[ocr errors]

* Herod-Philip.

that

[ocr errors]

that, since he was so obstinate in bis affection this potion was brought out of Arabia by a for his wife, he should retire into his own woman, under pretence of being a love-potion, tetrarchy. This he did very willingly; and but in reality to kill Pheroras. For that the sware that he would not come again, till he Arabian women are skilful in making such beard that Herod was dead. And, indeed, poisons ; and the woman, to whom they aswhen upon a sickness of the king's he was cribe this, was confessedly a most intimate desired to come to him before be died, that he friend of one of Sylleus's mistresses; and that might intrust him with some of his injunctions, both the mother and the sister of Pheroras's he had such a regard to bis oath, that he would wife had been at the places where she lived, not come to him. Yet did not Herod so re- and had persuaded her to sell them this potion, tain his hatred to Pheroras ; but remitted of and had come back, and brought it with them his purpose not to see him, which he before the day before that of his supper.”+ Hereupon had; and that for such great causes as have the king was provoked, and put the women been already mentioned: but as soon as he slaves to the torture; and some that were free began to be ill, he came to bim, and this with with them. And as the fact did not yet apout being sent for; and, when he was dead, he pear, because none of them would confess: at took care of his funeral, and bad his body length one of them, under her utmost agonies, brought to Jerusalem, and buried there; and said, she prayed that God would send the like appointed a solemn mourning for him. This agonies upon Antipater's mother, who had death of Pheroras became the origin of Anti- been the occasion of these miseries to all of pater's misfortunes; although he were already them.

. This prayer induced Herod to insailed for Rome; God now being about to crease the women's tortures, till thereby all punish him for the murder of his brethren. 1 was discovered : their merry meetings, their will explain the history of this matter very secret assemblies, and the disclosing of what distinctly, that it may serve as a warning to he had said to his son alone unto Pheroras's mankind, that they take care of conducting women. (Now what Herod had charged their whole lives by the rules of virtue. Antipater to conceal was the gift of an hun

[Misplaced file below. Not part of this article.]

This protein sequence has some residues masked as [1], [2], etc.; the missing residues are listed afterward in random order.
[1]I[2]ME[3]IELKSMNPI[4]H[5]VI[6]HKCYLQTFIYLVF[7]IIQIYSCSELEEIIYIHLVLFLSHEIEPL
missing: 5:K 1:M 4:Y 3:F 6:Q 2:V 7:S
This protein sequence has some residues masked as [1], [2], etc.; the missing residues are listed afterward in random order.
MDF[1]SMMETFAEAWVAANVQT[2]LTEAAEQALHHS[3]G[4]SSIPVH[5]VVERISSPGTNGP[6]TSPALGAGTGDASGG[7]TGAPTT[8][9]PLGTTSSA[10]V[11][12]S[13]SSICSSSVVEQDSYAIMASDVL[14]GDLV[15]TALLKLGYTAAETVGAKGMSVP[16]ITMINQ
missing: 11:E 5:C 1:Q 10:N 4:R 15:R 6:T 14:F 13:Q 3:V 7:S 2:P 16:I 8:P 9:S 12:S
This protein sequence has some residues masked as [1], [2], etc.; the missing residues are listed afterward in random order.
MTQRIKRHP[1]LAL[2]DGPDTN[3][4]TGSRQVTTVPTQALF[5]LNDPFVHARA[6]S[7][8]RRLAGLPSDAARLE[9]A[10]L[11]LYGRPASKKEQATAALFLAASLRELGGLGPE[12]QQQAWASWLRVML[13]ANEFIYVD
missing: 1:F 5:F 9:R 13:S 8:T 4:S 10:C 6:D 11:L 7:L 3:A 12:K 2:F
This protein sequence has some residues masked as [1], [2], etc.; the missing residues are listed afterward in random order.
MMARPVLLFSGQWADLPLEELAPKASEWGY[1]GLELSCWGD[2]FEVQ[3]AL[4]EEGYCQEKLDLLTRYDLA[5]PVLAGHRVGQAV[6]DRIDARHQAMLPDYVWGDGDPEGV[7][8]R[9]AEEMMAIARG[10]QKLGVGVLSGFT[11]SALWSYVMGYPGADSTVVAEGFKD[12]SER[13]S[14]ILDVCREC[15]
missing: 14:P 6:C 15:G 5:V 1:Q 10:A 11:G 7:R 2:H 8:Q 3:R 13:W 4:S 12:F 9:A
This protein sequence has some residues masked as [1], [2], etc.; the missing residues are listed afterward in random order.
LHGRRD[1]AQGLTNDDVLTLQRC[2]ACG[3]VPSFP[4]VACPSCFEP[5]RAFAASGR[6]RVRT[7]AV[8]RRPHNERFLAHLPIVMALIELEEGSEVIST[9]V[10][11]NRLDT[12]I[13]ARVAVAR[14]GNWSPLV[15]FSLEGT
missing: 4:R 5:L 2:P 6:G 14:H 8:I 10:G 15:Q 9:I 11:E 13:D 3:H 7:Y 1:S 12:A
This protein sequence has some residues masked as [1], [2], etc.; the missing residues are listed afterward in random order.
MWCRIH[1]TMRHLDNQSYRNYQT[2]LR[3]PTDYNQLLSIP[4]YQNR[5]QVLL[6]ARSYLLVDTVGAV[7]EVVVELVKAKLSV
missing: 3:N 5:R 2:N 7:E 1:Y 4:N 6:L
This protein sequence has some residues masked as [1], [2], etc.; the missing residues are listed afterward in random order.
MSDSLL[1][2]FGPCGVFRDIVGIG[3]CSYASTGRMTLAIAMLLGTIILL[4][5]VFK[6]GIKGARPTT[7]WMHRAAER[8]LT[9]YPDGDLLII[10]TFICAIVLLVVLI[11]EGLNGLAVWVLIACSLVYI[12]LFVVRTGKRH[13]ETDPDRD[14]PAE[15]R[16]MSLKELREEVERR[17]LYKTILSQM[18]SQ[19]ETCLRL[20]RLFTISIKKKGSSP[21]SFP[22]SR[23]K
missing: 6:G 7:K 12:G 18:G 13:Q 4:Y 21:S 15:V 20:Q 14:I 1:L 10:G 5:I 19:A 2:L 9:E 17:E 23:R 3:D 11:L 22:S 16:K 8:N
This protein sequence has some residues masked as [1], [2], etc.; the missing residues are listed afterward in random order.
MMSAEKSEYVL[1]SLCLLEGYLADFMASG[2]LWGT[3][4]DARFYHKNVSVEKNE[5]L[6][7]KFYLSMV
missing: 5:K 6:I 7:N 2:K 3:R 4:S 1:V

dred talents to him, not to have any conversaCHAP. IV.

tion with Pheroras.) And what haired he

bore to his father : and that he complained to OF THE ACCUSATIONS LAID AGAINST THE WIFE OF PHERO

his mother, how very long his father lived li RAS; AND THE DISCOVERY OF THE DANGEROUS DESIGNS

and that he was himself almost an old man;

insomuch that if the kingdom should come to A

S soon as Pheroras was dead,* and bis him, it would not afford him any great pleafuneral was over, two of Pheroras's freed

And that there were a great many of men, who were much esteemed by him, came his brothers, or brothers' children, bringing to Herod, and entreated him not to leave the up, that might have hopes of the kingdom as murder of his brother without avenging it; but well as himself. All which made his own to examine into such an unreasonable and hopes of it uncertain. For that even now, if unhappy death. When he was moved with he should not live, Herod had ordained that these words, they said, that." Pheroras supped the government should be conferred, not on with his wife the day before he fell sick; and his son, but rather on a brother. He also had that a certain potion was brought him in such accused the king of great barbarity, and of the a. sort of food as he was not used to eat. But slaughter of his sons; and that it was out of that when he had eaten he died of it: that the fear he was under lest he should do the

OF ANTIPATER,

sure,

* An. 4.

pears now going forward. It was only the supposal of + It seems by this whole story that Pheroras was not iwo of his freedmen that this love-potion, or poison, hinuself poisoned, as is commonly supposed. For Anti- which they knew was brought to Pheroras's wife, was pater had persuaded him to poison Herod, Chap.5.which made use of for poisoning him: whereas it appears to have would fall to the ground if he were himself poisoned. Nor been brought for her husband to poison Herod withal ; as could the poisoning of Pheroras serve any design that ap the future examinations demonstrate. 2. VOL. 11.-(54).

like

C

« PreviousContinue »